1. Volunteers and support for their efforts are essential to the successful implementation of the 2030 Agenda. According to the United Nations Volunteers State of the World’s Volunteering report1, an estimated one billion volunteers are freely giving their time to make a difference on the issues that affect them and their communities, often in the most difficult of circumstances. As recognised by the UN Secretary General’s Synthesis report on the post-2015 agenda2, the ambition of the SDGs will not be realised without the “contributions of millions of properly supported and enabled volunteers” and volunteer-driven organizations in both developing and developed countries.
2. Volunteering is a universal phenomenon, but it does not occur at uniform rates, nor is it uniformly effective. It is strongest when it is recognised and supported. National and local governments, the UN system, the private sector, civil society, volunteer groups, and volunteers themselves have a role to play in creating and sustaining an enabling environment for volunteering. When this succeeds, we unlock the power of volunteering and enable them to make the greatest possible contribution to eradicating poverty and promoting prosperity.
3. Volunteering is often the first step towards active citizenship and can help strengthen people’s ownership of their community’s development. Some governments recognise the value of systematic legislation, policies, structures, and programmes for volunteer engagement and have structures to enable more people to volunteer. Where governments have created a conducive environment for civic engagement and more particularly for volunteers to participate – or where they have been responsive to volunteer-led community initiatives – volunteers are more effective in SDG implementation. Volunteers, too, are important for holding member states accountable for their commitment to the SDGs.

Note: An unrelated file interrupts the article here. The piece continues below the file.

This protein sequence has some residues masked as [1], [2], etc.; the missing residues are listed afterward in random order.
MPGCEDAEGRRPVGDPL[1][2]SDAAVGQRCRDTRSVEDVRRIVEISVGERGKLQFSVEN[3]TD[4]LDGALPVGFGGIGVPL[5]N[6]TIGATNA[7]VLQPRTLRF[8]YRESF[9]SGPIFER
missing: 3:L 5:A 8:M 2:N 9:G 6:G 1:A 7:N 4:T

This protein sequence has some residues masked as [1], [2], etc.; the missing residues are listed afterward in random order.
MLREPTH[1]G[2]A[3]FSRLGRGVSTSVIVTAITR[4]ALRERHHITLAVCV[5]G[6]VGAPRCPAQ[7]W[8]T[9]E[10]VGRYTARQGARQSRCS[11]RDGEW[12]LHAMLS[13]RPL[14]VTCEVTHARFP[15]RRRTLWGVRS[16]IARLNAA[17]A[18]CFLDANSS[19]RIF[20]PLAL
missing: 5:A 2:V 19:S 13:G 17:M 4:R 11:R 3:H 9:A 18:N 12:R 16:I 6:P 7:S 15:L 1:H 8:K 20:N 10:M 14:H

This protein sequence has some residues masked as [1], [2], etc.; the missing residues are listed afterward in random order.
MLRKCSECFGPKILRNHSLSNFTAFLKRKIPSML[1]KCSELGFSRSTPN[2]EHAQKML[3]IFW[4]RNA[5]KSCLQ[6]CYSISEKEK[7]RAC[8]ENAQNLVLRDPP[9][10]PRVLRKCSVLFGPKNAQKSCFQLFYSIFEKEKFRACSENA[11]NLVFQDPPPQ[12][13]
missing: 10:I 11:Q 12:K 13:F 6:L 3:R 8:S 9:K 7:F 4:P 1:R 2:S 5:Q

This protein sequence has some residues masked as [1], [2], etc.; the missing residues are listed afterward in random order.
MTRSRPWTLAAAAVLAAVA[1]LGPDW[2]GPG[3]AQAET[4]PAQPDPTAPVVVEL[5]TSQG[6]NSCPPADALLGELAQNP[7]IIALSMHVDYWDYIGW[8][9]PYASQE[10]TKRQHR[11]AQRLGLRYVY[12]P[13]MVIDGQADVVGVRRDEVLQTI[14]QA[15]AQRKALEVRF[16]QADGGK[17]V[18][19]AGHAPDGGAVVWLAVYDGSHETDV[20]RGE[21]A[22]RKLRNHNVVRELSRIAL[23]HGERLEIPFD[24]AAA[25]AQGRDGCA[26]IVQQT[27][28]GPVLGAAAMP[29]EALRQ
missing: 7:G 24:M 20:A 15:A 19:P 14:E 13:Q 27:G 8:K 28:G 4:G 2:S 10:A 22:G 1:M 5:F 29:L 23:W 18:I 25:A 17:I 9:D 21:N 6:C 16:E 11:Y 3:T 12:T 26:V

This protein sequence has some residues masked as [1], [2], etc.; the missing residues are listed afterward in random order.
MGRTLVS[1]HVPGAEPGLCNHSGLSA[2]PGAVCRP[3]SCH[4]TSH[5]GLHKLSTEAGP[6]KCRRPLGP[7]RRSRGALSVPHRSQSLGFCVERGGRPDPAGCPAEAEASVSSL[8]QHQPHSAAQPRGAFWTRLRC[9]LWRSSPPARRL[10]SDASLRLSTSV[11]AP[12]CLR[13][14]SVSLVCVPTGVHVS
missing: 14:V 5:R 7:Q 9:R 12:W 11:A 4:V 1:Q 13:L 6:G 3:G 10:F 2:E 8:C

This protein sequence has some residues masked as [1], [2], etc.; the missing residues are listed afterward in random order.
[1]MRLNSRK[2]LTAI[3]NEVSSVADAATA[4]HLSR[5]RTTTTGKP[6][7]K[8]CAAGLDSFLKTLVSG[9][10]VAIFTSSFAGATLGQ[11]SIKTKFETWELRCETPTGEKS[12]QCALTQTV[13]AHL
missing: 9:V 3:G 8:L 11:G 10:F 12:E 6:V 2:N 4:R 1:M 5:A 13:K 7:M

4. The social, legal, and political context in which volunteers operate matters greatly for what they can or cannot contribute to eradicating poverty. The political bargain between states and citizens, the constitution and legal framework, the social fabric in different countries, the interaction between local, national and global governance, and the diversity of governance actors working at various levels are all elements that affect who can and cannot enter spaces, whose voices are heard, and who influences decision-making.
5. Embedded in communities, volunteers can often get to places that others cannot and can form a bridge between formal and informal provision of public services. Volunteers are at the forefront of responding to disasters, as evidenced in the recent Cyclone idai in Mozambique. They extend support to the most vulnerable and also empower marginalised people to take an active role in addressing the challenges they face.
1. Formally recognise the contribution of volunteering to the implementation of the SDGs in the Member States’ Voluntary National Reviews at the HLPF
2. Ensure that Volunteer Groups are fully recognised and supported in the national plans and strategies for implementing the 2030 Agenda
3. Follow the lead of Member States by affirming their full support for the implementation of A/RES/67/290, which supports the participation of non-governmental actors
4. Ensure that the accountability, transparency, and review framework for the SDGs involves community consultation at all levels, including representation of the most marginalised voices, as well as the volunteers who work closest with them